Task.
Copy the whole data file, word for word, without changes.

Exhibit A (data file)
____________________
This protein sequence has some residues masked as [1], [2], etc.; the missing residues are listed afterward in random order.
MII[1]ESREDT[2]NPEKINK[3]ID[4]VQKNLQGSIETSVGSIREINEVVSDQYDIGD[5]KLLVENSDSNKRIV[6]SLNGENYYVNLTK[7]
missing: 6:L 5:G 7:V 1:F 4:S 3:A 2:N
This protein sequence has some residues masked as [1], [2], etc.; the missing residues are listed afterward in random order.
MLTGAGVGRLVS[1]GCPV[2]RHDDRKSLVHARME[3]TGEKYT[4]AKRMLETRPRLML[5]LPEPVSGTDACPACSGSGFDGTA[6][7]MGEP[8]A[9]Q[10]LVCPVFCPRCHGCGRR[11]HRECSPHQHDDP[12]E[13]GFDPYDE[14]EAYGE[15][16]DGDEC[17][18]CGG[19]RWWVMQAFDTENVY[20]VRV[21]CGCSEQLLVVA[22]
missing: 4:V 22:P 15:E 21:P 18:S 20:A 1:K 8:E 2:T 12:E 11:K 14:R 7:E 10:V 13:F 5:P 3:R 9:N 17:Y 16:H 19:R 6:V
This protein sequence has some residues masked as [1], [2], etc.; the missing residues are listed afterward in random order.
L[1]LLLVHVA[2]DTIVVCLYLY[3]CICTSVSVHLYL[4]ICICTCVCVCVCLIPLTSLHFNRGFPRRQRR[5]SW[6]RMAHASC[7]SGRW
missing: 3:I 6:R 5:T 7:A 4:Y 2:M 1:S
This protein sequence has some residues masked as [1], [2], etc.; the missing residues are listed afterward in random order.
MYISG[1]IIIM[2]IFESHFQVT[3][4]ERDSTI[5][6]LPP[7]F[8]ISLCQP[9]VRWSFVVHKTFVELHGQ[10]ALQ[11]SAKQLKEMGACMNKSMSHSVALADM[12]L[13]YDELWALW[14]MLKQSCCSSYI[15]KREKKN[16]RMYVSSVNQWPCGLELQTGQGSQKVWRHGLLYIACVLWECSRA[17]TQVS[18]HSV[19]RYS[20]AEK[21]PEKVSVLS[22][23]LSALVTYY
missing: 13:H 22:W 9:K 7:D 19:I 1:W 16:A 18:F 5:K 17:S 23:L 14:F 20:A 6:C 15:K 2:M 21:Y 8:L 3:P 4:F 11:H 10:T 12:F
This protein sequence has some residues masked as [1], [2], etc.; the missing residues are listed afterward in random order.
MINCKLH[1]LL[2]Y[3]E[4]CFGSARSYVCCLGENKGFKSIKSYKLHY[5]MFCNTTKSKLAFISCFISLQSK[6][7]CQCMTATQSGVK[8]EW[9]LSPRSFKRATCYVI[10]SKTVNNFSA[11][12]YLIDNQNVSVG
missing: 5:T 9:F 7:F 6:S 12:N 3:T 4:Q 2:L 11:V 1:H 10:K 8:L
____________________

This protein sequence has some residues masked as [1], [2], etc.; the missing residues are listed afterward in random order.
MII[1]ESREDT[2]NPEKINK[3]ID[4]VQKNLQGSIETSVGSIREINEVVSDQYDIGD[5]KLLVENSDSNKRIV[6]SLNGENYYVNLTK[7]
missing: 6:L 5:G 7:V 1:F 4:S 3:A 2:N
This protein sequence has some residues masked as [1], [2], etc.; the missing residues are listed afterward in random order.
MLTGAGVGRLVS[1]GCPV[2]RHDDRKSLVHARME[3]TGEKYT[4]AKRMLETRPRLML[5]LPEPVSGTDACPACSGSGFDGTA[6][7]MGEP[8]A[9]Q[10]LVCPVFCPRCHGCGRR[11]HRECSPHQHDDP[12]E[13]GFDPYDE[14]EAYGE[15][16]DGDEC[17][18]CGG[19]RWWVMQAFDTENVY[20]VRV[21]CGCSEQLLVVA[22]
missing: 4:V 22:P 15:E 21:P 18:S 20:A 1:K 8:E 2:T 12:E 11:K 14:R 7:E 10:V 13:F 5:P 3:R 9:N 17:Y 16:H 19:R 6:V
This protein sequence has some residues masked as [1], [2], etc.; the missing residues are listed afterward in random order.
L[1]LLLVHVA[2]DTIVVCLYLY[3]CICTSVSVHLYL[4]ICICTCVCVCVCLIPLTSLHFNRGFPRRQRR[5]SW[6]RMAHASC[7]SGRW
missing: 3:I 6:R 5:T 7:A 4:Y 2:M 1:S
This protein sequence has some residues masked as [1], [2], etc.; the missing residues are listed afterward in random order.
MYISG[1]IIIM[2]IFESHFQVT[3][4]ERDSTI[5][6]LPP[7]F[8]ISLCQP[9]VRWSFVVHKTFVELHGQ[10]ALQ[11]SAKQLKEMGACMNKSMSHSVALADM[12]L[13]YDELWALW[14]MLKQSCCSSYI[15]KREKKN[16]RMYVSSVNQWPCGLELQTGQGSQKVWRHGLLYIACVLWECSRA[17]TQVS[18]HSV[19]RYS[20]AEK[21]PEKVSVLS[22][23]LSALVTYY
missing: 13:H 22:W 9:K 7:D 19:I 1:W 16:A 18:F 5:K 17:S 23:L 14:F 20:A 6:C 15:K 2:M 21:Y 8:L 3:P 4:F 11:H 10:T 12:F
This protein sequence has some residues masked as [1], [2], etc.; the missing residues are listed afterward in random order.
MINCKLH[1]LL[2]Y[3]E[4]CFGSARSYVCCLGENKGFKSIKSYKLHY[5]MFCNTTKSKLAFISCFISLQSK[6][7]CQCMTATQSGVK[8]EW[9]LSPRSFKRATCYVI[10]SKTVNNFSA[11][12]YLIDNQNVSVG
missing: 5:T 9:F 7:F 6:S 12:N 3:T 4:Q 2:L 11:V 1:H 10:K 8:L